Need help switching my pedals

Hello all,

I’m finally getting back into zwifting and I thought i’d switch my pedals so I can clip in (I currently have normal pedals on my bike). Unfortunately the bike shop that attached my pedals has made them impossible to get off, I just can’t do it. Anyone have any tips or tricks for attempting to do this myself?



remember that one side of your bike is reverse threaded!

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Make sure you are turning them the correct way to loosen them. You need brute strength, they can be very tight sometimes! Do you have a bike stand, it will be easier if you do to get good leverage.

Haha oh wow this video makes it look so easy! I’m not quite sure what happened to mine, I used to take mine on and off quite frequently. I will have another go!

Yes I have had moments of doubt of ‘am I even trying to loosen them the right way!’ I will attempt again with brute strength, I don’t have a bike stand but perhaps I can conjure up something to help stabilize the bike

It helps if they haven’t been tightened by a gorilla :slight_smile:

CAUTION: When you press hard on your wrench/bar, do not press toward the chainwheels. If it suddenly loosens, you might find out how sharp chainwheels are!! :biking_man:‍♂:+1:t3:


i did.! lots of blood and 7 stitches in my thumb.
change onto big ring and put something over it.

If you can’t get a stuck pedal to budge try a precisely placed whack with a dead blow hammer onto the wrench or tool. It’s a last resort but I’ve had to do it occasionally. Could also try to add leverage with a pipe or use you foot/leg. Also, try some penetrating oil (WD40/Triflow) sprayed around thread and left over night.
One of the most used tools in my box is a deadblow. Those gorillas at shops are doing more damage to threads over tightening than a whack with a deadblow does. Can’t say the last time I’ve seen some 25 yo bike shop employee actually use a torque wrench, they all believe they have calibrated arms. Ever seen one of them continue to tighten IF they use a torque wrench after it clicks? I have. (I have > 25 years working on bikes, started in shops before a stint as a team mechanic in the 90s, owned a shop, current maintain a “harem” of 12 bikes. And still I use a calibrated torque wrench/tool when tightening).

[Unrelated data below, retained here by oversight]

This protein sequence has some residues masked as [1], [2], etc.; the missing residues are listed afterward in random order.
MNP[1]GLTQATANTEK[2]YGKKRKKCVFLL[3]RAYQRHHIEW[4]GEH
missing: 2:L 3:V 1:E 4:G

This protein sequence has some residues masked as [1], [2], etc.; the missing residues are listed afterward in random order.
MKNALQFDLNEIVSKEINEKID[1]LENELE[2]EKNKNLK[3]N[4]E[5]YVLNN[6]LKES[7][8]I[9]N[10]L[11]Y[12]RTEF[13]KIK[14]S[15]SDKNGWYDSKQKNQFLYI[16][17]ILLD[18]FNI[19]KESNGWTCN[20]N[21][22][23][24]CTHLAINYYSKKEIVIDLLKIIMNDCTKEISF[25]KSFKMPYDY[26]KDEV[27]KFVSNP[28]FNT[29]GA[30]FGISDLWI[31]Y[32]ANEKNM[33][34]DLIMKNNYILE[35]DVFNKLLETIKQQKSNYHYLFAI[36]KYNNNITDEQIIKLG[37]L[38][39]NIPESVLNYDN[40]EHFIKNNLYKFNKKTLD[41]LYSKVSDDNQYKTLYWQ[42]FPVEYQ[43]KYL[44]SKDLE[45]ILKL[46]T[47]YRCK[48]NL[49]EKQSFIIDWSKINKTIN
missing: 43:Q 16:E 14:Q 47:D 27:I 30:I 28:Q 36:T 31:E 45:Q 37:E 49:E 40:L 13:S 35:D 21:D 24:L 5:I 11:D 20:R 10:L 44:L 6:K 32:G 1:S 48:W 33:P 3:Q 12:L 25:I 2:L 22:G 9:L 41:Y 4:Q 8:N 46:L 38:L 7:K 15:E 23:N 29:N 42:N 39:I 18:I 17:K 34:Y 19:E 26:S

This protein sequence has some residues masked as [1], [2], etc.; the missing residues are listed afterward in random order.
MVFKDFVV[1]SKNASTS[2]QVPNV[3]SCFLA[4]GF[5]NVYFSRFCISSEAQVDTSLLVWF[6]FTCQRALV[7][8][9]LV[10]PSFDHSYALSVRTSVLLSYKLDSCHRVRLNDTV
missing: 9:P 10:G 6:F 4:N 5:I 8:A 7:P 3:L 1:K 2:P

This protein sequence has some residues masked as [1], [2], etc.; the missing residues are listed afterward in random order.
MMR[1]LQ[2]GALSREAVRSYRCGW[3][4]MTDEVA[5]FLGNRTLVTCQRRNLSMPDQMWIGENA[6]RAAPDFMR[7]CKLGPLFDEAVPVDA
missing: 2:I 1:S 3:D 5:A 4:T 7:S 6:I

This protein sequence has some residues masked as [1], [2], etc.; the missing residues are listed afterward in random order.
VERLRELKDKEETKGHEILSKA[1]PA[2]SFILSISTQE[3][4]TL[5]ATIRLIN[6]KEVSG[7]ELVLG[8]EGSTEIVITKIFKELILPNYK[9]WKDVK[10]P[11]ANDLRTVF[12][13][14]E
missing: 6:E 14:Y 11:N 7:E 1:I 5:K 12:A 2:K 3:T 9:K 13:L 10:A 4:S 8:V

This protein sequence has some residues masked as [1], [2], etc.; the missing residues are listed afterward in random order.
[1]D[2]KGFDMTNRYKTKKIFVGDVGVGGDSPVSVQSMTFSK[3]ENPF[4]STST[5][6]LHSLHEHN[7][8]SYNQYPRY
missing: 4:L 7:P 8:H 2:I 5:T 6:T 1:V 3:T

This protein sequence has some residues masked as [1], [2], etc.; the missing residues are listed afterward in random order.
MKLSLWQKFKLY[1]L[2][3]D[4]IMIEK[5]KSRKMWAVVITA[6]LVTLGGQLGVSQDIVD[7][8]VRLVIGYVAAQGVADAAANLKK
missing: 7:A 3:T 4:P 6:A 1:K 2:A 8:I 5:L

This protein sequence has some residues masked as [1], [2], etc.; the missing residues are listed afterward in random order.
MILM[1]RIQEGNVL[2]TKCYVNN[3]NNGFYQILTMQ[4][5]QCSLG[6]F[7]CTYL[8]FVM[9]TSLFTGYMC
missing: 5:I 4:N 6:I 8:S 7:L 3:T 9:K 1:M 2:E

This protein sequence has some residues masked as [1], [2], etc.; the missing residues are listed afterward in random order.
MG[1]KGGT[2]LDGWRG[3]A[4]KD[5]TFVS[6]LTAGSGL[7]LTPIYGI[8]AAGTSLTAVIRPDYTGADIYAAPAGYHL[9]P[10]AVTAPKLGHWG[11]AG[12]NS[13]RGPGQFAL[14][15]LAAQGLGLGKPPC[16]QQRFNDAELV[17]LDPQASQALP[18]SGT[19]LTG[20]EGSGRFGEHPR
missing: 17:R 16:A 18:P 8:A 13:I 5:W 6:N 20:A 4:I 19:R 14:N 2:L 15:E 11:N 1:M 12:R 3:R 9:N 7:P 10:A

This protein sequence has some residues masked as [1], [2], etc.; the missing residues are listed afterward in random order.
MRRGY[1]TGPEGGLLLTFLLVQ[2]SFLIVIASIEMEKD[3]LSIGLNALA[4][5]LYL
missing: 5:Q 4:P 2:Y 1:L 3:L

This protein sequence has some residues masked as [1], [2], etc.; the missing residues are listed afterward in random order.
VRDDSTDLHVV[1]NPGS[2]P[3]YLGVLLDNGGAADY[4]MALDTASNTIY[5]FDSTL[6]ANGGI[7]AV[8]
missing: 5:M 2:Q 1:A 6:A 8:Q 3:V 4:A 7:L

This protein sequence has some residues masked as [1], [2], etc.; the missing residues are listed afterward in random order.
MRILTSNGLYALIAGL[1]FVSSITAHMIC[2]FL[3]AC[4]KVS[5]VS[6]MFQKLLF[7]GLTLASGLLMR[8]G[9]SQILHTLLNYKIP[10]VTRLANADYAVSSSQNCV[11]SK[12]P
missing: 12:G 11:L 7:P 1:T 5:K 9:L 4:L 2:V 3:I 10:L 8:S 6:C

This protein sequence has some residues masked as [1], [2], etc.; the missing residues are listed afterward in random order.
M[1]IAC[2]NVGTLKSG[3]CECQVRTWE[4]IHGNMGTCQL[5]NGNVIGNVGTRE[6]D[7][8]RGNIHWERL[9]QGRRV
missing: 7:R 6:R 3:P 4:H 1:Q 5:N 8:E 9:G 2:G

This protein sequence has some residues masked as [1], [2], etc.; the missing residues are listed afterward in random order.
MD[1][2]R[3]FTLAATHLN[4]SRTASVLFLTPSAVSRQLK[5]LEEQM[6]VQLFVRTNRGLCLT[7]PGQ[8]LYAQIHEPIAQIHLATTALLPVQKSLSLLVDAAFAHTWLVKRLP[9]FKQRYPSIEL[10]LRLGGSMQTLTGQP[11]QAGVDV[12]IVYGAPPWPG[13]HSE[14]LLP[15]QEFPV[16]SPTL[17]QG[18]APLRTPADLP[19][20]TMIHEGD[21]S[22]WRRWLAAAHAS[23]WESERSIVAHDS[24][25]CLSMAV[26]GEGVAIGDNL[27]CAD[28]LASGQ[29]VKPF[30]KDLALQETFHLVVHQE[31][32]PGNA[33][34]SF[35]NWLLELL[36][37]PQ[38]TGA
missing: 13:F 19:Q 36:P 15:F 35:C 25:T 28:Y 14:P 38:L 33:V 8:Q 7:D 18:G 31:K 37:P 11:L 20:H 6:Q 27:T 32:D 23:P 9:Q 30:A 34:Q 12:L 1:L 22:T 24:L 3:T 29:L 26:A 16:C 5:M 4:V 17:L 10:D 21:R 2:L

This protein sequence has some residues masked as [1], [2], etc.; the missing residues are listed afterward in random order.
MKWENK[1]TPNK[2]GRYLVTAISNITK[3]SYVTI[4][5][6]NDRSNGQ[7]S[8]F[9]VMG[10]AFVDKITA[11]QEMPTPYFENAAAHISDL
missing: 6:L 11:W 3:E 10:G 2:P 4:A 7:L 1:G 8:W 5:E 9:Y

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:open_mouth: that does not sound fun

Thanks for the advice folks. I have kept on trying with more leverage and putting my whole body weight behind it but no luck. I’m quite annoyed with myself that I asked the shop to put in my pedals as i’ve never had this issue before. I don’t have a lot of tools so there isn’t much to do but wait until I can go back to the bike shop to see if they can loosen it.

These were only put in at the end of last season so have only seen one or two outdoor rides, the connections are still lubed up, absolutely no rust anywhere I just don’t have the strength apparently…

Pedal threads tighten in use so it’s not necessarily the shop’s fault…

Fun fact: the reverse thread for the left pedal was invented by the Wright brothers.


How to Remove Look Pedals without Brute Force or a Bike Stand

Step One: Turn bike upside down on a rug or suitable surface that won’t scratch brake hoods or saddle.

Step Two: Pad the chainwheel; See gory story above. ^^ :boom::sweat_drops:
Step Three: Pad the bottom bracket; you don’t want the end of the hex key to go down and punch a hole in it !! :thinking:

Step Four: Use your non-dominant hand to hold the hex key securely in the pedal socket.

Step Five: Using a rubber mallet, hit the end of the hex key gently.
Step Six: If the pedal is still tight, hit it a bit harder!
Step Seven: If the pedal is still tight, go to Step Six.
Step Eight: When the pedal loosens with a snapping noise, put the mallet down, reverse the wrench and remove pedal. To remove, the wrench should go backward relative to the forward direction of the wheels.
Step Nine: Clean crankarm threads and new pedal threads. Grease pedal threads lightly.
Step Ten: Start pedal with fingers (make sure it’s the proper pedal for the side!)
Step Eleven: Spin pedal in with long arm of wrench. (Wrench turns with forward rolling wheels).
Step Twelve: Reverse wrench and final tighten. 20 or 30 nM is fine; they will tighten further with riding anyway.
Step Thirteen: If the other side still needs to be changed, go to Step One.
Step Fourteen: Ride On !!

If you have Shimano pedals, use a wrench on the flats. No need for padding, but watch out for the chainrings! ^^^ Same turning directions still apply.

I just had mine out and regreased them. I do this three or four times per year.


Ok thanks for the help everyone, the pedals are off!!! I can’t believe it.

I padded everything with old towels so that I could use brute force without being nervous about slipping and taking a trip to the ER and after maybe an hour of trying and taking breaks and trying again they came off.

I am unreasonably happy about this, I guess that’s what self-isolation does to you, it’s the little successes that keep you going. I was so excited I did an FTP test straight away and I got an extra 13 points on my FTP so i’m super happy.

Thanks for all your help it is much appreciated.


Good to hear of your successful result Nico.
I’m sure most on here where itching to come round and do it for you, if they could.
“Ride On”

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